At some point, most recruitment professionals have worked from a spreadsheet that includes the standard fields of First Name, Last Name, Location, Title, Company, etc. Though most of us have different workflows surrounding when they enter that data, it ends up there at one point or another.
If you’re a disciplined user of spreadsheets you probably begin populating those fields immediately upon target identification. You’re probably going to begin identifying those targets before you get to abstract and exotic sourcing means, so you’ll typically start with populating the targets names, and company information. From there other critical information, and for us that means contact info. Leading us to the next step- sourcing contact information.
Everyone has a slightly different workflow and sourcing professionals take advantage of numerous tools to minimize the additional clicks, data entry, and otherwise time sucking speed bumps in their day. If we can automate/eliminate at least some of the time in the next step, I’m always a happy camper. So we started using our spreadsheet to automate a simple google search for candidate contact info right there in our working spreadsheets.
Step 1. For the info I want to log my columns run A-J. To set up the search I start With the first empty cell in K on the same row as my data. For my example this would be Column K, Row 15
Step 2. Click the Fx button and select or type “Concatenate”
Step 3. Is where I tell excel what cells I want it to pull the information from, by using the “” and CHAR(34) commands. In my spreadsheet it is A15, B15, and E15 – First Name, Last Name, and Company.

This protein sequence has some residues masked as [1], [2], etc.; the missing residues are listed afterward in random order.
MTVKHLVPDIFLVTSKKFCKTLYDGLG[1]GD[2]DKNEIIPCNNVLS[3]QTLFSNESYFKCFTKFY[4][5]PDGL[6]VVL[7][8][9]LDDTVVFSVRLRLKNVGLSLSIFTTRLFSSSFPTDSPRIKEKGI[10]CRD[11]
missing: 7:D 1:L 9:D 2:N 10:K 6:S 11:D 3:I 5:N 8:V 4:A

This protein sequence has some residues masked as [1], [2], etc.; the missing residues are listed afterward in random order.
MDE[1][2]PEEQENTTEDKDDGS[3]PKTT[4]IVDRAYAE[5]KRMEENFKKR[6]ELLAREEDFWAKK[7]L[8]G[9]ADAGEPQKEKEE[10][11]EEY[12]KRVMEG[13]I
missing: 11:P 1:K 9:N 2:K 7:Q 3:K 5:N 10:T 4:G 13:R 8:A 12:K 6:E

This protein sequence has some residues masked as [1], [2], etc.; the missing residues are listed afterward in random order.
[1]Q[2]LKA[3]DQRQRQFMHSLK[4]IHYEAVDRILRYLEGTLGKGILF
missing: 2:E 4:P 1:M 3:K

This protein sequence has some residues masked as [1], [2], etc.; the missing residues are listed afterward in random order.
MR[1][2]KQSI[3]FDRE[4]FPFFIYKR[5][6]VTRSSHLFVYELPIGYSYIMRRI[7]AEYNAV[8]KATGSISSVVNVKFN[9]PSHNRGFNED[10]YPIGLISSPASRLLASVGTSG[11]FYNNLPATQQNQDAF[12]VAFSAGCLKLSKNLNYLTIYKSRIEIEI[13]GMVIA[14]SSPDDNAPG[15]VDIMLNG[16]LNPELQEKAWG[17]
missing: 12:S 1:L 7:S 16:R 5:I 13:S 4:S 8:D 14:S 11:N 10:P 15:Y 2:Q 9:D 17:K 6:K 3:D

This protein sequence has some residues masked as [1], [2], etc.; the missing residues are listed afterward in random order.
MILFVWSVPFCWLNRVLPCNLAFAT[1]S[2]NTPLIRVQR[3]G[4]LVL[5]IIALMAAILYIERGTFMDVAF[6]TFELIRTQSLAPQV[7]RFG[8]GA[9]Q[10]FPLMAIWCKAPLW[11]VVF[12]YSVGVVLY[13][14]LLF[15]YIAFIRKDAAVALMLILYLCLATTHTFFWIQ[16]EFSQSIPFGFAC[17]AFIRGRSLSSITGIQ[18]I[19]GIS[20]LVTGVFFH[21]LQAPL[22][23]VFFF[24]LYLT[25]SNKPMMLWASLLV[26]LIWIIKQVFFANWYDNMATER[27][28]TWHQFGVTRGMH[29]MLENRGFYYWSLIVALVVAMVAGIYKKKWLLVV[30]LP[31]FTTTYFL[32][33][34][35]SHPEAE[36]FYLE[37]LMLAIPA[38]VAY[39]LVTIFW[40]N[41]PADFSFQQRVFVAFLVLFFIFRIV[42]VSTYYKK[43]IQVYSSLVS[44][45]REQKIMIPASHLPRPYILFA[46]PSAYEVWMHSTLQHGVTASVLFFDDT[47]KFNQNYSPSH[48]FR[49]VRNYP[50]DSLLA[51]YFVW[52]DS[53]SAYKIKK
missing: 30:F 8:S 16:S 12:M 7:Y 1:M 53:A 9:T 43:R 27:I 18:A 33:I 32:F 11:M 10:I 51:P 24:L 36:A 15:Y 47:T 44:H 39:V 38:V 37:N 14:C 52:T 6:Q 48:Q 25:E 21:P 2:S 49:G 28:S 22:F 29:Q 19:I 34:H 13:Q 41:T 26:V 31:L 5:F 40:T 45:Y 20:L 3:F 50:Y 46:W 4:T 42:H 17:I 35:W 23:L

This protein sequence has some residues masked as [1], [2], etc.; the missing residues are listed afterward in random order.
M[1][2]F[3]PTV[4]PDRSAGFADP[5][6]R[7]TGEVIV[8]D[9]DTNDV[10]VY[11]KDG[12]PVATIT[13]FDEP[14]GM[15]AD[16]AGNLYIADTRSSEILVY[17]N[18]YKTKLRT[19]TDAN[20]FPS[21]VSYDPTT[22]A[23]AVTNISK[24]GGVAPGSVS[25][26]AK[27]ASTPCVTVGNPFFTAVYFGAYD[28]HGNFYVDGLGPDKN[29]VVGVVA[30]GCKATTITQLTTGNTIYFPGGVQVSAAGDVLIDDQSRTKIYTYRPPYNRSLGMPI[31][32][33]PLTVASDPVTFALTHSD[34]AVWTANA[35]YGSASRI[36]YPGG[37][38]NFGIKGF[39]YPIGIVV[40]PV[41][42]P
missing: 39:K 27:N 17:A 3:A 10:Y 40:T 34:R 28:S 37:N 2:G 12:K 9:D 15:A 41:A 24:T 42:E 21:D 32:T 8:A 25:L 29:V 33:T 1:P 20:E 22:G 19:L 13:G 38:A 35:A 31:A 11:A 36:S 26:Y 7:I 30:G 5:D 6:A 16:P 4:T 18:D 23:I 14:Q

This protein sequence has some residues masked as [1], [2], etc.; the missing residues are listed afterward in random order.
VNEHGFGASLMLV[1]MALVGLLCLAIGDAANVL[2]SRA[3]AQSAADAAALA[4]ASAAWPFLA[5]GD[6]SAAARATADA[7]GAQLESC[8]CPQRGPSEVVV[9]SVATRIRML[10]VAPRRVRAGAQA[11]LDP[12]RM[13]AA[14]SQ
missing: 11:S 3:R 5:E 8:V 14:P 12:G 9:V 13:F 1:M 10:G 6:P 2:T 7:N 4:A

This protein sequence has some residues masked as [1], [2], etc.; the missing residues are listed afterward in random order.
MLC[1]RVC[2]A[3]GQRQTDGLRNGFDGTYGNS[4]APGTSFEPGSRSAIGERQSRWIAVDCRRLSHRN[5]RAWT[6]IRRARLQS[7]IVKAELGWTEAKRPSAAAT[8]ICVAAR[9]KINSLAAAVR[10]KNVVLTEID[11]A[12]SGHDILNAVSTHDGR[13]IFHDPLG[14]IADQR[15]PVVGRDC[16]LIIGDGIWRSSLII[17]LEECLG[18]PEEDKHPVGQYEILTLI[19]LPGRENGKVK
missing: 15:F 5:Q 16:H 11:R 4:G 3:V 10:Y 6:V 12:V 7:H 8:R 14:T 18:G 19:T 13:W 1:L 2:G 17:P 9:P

Enter the following into the text boxes:
Text 1: CHAR(34)
Text 2: Select the cell that includes first name
Text 3: “ “
Text 4: Select the cell that includes last name
Text 5: CHAR(34)
Text 6: “ “
Text 7: CHAR(34)
Text 8: Select the cell that includes company name
Text 9: CHAR(34)
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Click “okay” and this should populate the selected cell
Google contents of a Cell:
Copy and paste the following formula in the cell to the right of the one you just used in the CONCATENATE formula above.
=HYPERLINK(“https://www.google.com/search?q=”&SUBSTITUTE(K15,” “,”+”),”Search Google for “&K15)
*NOTE* adjust the cell to number to your own spreadsheet cell*
Click the link, and hopefully you get to enjoy results like this!
Now just drag the formula for both cells down the length of the spreadsheet, save this as your new working template, and you’re set. Will this work every time? No. Will building it once and saving it reduce waste in your process over the course of weeks and months so you can deliver faster? Absolutely.